Embattled former Marana Assistant Police Chief Barbara Harris will have one more chance to get her job back after she argues her case before a review board this week.

Harris will go before Marana’s Personnel Action Review Board, which will make some sort of ruling regarding her firing in June.

“It’s not used often. It’s usually used in unique cases where there are certainly differences of opinion,” Town Manager Gilbert Davidson said, adding that the board could decide to give Harris her job back or reaffirm the town’s decision to fire her.

During the hearing, both sides will state their cases and even call witnesses.

“Depending on how the PARB board turns out, the town manager will deal with that,” said Marana’s new police chief, Terry Tometich.

Harris declined to comment until after the board makes a decision.

Currently, there is no assistant chief in Marana. Tometich recently restructured the department to allow for a police commander to run several operations.

On June 20, the town fired Harris after negotiations over a separation agreement broke down. Prior to that, the former assistant chief was placed on paid administrative leave for nearly three months.

The same day of the firing, Harris filed a gender discrimination complaint against the town, alleging a hostile work environment at the police department. The following week, two female police officers filed a similar gender discrimination complaint.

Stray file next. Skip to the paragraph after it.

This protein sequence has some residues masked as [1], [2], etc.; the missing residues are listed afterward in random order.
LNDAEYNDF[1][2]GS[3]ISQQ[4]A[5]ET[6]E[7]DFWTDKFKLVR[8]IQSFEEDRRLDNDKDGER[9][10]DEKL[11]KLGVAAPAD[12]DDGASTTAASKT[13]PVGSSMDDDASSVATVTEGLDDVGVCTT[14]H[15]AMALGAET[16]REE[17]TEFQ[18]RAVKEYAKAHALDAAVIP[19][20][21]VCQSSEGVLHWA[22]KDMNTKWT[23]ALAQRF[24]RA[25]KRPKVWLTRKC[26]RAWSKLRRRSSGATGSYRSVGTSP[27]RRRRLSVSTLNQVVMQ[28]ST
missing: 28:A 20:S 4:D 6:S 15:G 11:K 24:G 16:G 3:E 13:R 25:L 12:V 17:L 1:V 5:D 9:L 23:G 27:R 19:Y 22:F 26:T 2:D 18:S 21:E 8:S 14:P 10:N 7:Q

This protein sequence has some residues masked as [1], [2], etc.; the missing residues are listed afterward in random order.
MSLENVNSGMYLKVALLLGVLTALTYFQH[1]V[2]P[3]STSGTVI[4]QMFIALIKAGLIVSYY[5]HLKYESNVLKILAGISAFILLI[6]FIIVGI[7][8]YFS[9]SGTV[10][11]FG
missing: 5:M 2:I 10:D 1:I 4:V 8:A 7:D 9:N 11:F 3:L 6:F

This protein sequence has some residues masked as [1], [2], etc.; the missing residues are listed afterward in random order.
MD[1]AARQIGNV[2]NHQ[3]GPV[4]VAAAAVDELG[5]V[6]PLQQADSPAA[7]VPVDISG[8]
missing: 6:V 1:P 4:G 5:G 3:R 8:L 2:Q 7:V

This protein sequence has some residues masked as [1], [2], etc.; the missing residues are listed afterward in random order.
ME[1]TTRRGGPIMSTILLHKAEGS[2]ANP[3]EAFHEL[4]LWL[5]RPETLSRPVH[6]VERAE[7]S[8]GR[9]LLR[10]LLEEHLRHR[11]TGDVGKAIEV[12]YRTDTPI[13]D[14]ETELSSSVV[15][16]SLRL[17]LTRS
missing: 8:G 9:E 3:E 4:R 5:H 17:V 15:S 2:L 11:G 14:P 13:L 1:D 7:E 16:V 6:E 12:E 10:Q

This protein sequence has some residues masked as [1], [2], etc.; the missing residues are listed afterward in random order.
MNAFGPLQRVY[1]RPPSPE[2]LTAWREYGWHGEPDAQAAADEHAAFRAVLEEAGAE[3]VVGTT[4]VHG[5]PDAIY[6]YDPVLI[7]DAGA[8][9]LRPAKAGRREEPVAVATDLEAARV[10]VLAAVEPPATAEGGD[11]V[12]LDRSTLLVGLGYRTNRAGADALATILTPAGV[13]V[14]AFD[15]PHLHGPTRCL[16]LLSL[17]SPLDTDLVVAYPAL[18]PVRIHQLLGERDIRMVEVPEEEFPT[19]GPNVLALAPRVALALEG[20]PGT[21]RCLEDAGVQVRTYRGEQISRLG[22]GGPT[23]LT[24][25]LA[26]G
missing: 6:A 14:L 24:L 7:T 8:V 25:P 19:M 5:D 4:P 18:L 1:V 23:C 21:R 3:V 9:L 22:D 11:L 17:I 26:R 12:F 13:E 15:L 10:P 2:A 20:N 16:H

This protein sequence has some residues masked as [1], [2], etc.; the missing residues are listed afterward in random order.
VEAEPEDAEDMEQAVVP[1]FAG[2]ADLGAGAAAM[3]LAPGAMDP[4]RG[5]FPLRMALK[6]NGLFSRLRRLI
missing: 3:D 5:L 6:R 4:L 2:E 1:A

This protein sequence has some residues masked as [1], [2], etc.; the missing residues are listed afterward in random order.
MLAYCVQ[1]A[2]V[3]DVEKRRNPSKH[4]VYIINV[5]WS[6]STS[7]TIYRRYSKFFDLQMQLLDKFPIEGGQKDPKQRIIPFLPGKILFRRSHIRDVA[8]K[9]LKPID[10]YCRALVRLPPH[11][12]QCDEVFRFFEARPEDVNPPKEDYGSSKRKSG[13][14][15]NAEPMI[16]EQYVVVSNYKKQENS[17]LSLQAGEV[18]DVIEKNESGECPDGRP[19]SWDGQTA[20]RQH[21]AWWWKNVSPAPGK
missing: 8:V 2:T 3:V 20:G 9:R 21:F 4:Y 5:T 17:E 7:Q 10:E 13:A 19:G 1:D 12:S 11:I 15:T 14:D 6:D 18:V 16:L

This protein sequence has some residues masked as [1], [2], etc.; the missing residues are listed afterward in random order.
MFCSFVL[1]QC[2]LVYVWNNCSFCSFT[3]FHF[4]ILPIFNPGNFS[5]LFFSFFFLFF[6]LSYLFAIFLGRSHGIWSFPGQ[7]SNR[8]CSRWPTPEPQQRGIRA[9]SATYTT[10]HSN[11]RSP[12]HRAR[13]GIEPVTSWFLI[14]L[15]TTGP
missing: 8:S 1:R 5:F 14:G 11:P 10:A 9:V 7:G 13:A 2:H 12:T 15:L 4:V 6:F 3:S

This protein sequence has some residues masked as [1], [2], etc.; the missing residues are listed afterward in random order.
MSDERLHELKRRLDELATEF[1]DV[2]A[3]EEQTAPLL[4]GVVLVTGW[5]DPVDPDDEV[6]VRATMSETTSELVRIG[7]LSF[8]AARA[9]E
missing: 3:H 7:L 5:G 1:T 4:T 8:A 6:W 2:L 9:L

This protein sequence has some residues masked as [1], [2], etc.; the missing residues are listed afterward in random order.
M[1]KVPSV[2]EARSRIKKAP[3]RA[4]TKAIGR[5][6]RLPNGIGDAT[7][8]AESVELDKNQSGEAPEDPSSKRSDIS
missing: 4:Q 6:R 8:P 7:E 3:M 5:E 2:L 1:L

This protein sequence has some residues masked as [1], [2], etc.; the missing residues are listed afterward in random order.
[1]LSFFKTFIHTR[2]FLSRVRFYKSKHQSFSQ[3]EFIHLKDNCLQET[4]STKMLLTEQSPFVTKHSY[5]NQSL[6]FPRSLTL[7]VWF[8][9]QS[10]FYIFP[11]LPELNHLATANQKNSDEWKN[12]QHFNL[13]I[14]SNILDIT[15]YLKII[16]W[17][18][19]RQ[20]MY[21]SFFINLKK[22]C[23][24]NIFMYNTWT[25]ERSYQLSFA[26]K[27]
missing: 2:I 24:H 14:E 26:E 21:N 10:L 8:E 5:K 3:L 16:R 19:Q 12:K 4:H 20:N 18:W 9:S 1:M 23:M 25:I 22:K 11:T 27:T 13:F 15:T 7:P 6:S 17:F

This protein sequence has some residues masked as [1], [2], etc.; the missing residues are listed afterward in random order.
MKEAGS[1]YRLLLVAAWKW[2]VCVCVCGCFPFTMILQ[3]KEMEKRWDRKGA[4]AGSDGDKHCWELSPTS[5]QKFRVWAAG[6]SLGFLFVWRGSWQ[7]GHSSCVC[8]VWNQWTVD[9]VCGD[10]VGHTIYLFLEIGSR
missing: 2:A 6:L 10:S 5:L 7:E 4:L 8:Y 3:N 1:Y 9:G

On Aug. 19, Harris’ complaint was dismissed, according to Jodi Horton, a spokeswoman representing Harris. The complaint has been re-filed.

Two surveys of the police department released nearly a year ago were critical of the department’s leadership.

In December 2007, a town-funded survey aimed to pinpoint the department’s problems, which included low morale, lack of leadership and poor communication.

“Even by her own account, the assistant chief does not consistently follow the chain of command,” according to the town-funded report.

The next month, the Arizona Conference of Police and Sheriffs, which oversees the state’s police unions, released its own survey of Marana officers, which was overtly critical of the former assistant chief.

“In the narrative comments, there were strong condemnations of top management personnel, in particular, Assistant Chief Barbara Harris,” according to the AZCOPS survey.

AZCOPS President Larry Lopez said that while Harris has the right to try to get her job back, she had a negative impact on the department.

“We stand by that survey,” Lopez. “We will stand by those findings.”

In March, the Marana Police Officers Association presented a vote of no confidence in Harris and then-chief Richard Vidaurri.

Sergeant Art Ross, president of the MPOA, said town’s termination of Harris was justified and that the association’s members have faith that it will be Chief Tometich running the department, should Harris get her job back.

“Basically our stance is the Marana Police Officers Association fully supports the town,” Ross said.

The MPOA is made up of about 65 sworn and civilian members of the Marana Police Department.

The PARB board is made up of five members — three town employees and two citizens — who serve for three and two years, respectively. The PARB represents the final arena for town employees to appeal hiring and firing decisions.

The last time the board was used came last April when Marana Police Officer Mario Williams appealed an unpaid suspension. The last time the board was used by police department employees appealing a firing came in March, when Officer John DeStefano and Dispatcher Tina Davis were successful in winning back their jobs.

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